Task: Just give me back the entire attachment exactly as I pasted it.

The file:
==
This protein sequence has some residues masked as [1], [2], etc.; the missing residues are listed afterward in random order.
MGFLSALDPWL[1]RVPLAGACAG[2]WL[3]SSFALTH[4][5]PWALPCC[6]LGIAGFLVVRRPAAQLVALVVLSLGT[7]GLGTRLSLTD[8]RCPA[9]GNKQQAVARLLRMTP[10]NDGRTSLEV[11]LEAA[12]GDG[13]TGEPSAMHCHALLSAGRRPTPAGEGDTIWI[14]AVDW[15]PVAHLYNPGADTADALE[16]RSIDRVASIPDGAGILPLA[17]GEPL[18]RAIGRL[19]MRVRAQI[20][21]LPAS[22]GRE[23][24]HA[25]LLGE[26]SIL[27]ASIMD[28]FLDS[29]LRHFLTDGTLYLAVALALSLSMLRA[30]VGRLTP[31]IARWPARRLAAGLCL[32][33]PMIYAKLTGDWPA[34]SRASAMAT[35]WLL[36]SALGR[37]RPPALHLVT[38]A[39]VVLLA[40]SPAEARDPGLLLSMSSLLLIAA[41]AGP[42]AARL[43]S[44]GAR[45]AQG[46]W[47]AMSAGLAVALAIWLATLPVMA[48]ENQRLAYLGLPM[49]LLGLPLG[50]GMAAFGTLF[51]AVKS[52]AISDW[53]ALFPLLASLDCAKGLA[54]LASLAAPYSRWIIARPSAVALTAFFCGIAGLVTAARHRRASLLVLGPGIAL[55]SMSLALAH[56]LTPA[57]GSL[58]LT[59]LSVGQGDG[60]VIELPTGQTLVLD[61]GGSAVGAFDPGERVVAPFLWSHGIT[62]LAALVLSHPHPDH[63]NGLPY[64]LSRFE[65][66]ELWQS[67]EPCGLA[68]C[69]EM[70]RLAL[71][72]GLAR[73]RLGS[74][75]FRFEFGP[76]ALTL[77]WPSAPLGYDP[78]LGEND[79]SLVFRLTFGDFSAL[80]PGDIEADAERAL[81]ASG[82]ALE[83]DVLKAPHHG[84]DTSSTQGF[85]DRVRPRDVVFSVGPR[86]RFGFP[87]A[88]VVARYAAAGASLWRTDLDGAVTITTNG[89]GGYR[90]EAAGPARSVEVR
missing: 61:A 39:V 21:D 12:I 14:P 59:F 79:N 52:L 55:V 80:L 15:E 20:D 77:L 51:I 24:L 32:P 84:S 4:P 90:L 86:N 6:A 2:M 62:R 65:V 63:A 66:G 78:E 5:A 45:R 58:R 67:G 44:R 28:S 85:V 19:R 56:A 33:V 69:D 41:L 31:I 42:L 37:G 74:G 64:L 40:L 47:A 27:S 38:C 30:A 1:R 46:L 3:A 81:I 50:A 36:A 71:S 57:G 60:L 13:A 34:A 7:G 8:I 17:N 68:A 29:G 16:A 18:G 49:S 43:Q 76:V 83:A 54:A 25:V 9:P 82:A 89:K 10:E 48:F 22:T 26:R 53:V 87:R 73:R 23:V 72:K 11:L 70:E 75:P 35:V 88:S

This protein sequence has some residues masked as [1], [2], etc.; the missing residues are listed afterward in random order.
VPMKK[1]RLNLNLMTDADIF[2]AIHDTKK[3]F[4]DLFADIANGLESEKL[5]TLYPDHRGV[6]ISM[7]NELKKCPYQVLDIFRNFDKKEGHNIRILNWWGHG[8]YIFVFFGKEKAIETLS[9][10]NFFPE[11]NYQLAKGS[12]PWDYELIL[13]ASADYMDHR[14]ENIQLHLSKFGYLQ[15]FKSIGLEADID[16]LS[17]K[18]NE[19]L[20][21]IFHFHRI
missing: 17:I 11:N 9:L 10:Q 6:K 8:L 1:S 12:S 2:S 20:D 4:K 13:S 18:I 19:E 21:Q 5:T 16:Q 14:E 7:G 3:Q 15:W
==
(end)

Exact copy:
This protein sequence has some residues masked as [1], [2], etc.; the missing residues are listed afterward in random order.
MGFLSALDPWL[1]RVPLAGACAG[2]WL[3]SSFALTH[4][5]PWALPCC[6]LGIAGFLVVRRPAAQLVALVVLSLGT[7]GLGTRLSLTD[8]RCPA[9]GNKQQAVARLLRMTP[10]NDGRTSLEV[11]LEAA[12]GDG[13]TGEPSAMHCHALLSAGRRPTPAGEGDTIWI[14]AVDW[15]PVAHLYNPGADTADALE[16]RSIDRVASIPDGAGILPLA[17]GEPL[18]RAIGRL[19]MRVRAQI[20][21]LPAS[22]GRE[23][24]HA[25]LLGE[26]SIL[27]ASIMD[28]FLDS[29]LRHFLTDGTLYLAVALALSLSMLRA[30]VGRLTP[31]IARWPARRLAAGLCL[32][33]PMIYAKLTGDWPA[34]SRASAMAT[35]WLL[36]SALGR[37]RPPALHLVT[38]A[39]VVLLA[40]SPAEARDPGLLLSMSSLLLIAA[41]AGP[42]AARL[43]S[44]GAR[45]AQG[46]W[47]AMSAGLAVALAIWLATLPVMA[48]ENQRLAYLGLPM[49]LLGLPLG[50]GMAAFGTLF[51]AVKS[52]AISDW[53]ALFPLLASLDCAKGLA[54]LASLAAPYSRWIIARPSAVALTAFFCGIAGLVTAARHRRASLLVLGPGIAL[55]SMSLALAH[56]LTPA[57]GSL[58]LT[59]LSVGQGDG[60]VIELPTGQTLVLD[61]GGSAVGAFDPGERVVAPFLWSHGIT[62]LAALVLSHPHPDH[63]NGLPY[64]LSRFE[65][66]ELWQS[67]EPCGLA[68]C[69]EM[70]RLAL[71][72]GLAR[73]RLGS[74][75]FRFEFGP[76]ALTL[77]WPSAPLGYDP[78]LGEND[79]SLVFRLTFGDFSAL[80]PGDIEADAERAL[81]ASG[82]ALE[83]DVLKAPHHG[84]DTSSTQGF[85]DRVRPRDVVFSVGPR[86]RFGFP[87]A[88]VVARYAAAGASLWRTDLDGAVTITTNG[89]GGYR[90]EAAGPARSVEVR
missing: 61:A 39:V 21:D 12:I 14:P 59:F 79:N 52:L 55:V 80:L 15:E 20:D 77:L 51:I 24:L 32:P 84:S 4:P 90:L 86:N 6:A 2:M 62:R 65:V 63:A 66:G 78:E 5:A 45:R 58:R 67:G 44:R 28:S 85:V 19:R 56:A 33:V 69:D 41:L 31:I 42:L 37:G 74:G 64:L 40:L 47:A 27:S 38:C 30:A 1:R 46:L 3:A 81:I 50:A 36:A 71:S 57:G 60:L 13:A 34:A 7:G 8:I 17:N 68:A 29:G 16:A 18:G 49:S 43:Q 76:V 83:A 54:A 25:V 9:P 82:A 89:K 10:E 48:F 22:T 26:R 53:V 87:R 73:R 23:V 72:K 11:L 70:E 75:P 35:V 88:S

This protein sequence has some residues masked as [1], [2], etc.; the missing residues are listed afterward in random order.
VPMKK[1]RLNLNLMTDADIF[2]AIHDTKK[3]F[4]DLFADIANGLESEKL[5]TLYPDHRGV[6]ISM[7]NELKKCPYQVLDIFRNFDKKEGHNIRILNWWGHG[8]YIFVFFGKEKAIETLS[9][10]NFFPE[11]NYQLAKGS[12]PWDYELIL[13]ASADYMDHR[14]ENIQLHLSKFGYLQ[15]FKSIGLEADID[16]LS[17]K[18]NE[19]L[20][21]IFHFHRI
missing: 17:I 11:N 9:L 10:Q 6:K 8:L 1:S 12:S 2:S 20:D 4:K 13:S 18:I 19:E 21:Q 5:T 16:Q 14:E 7:G 3:Q 15:W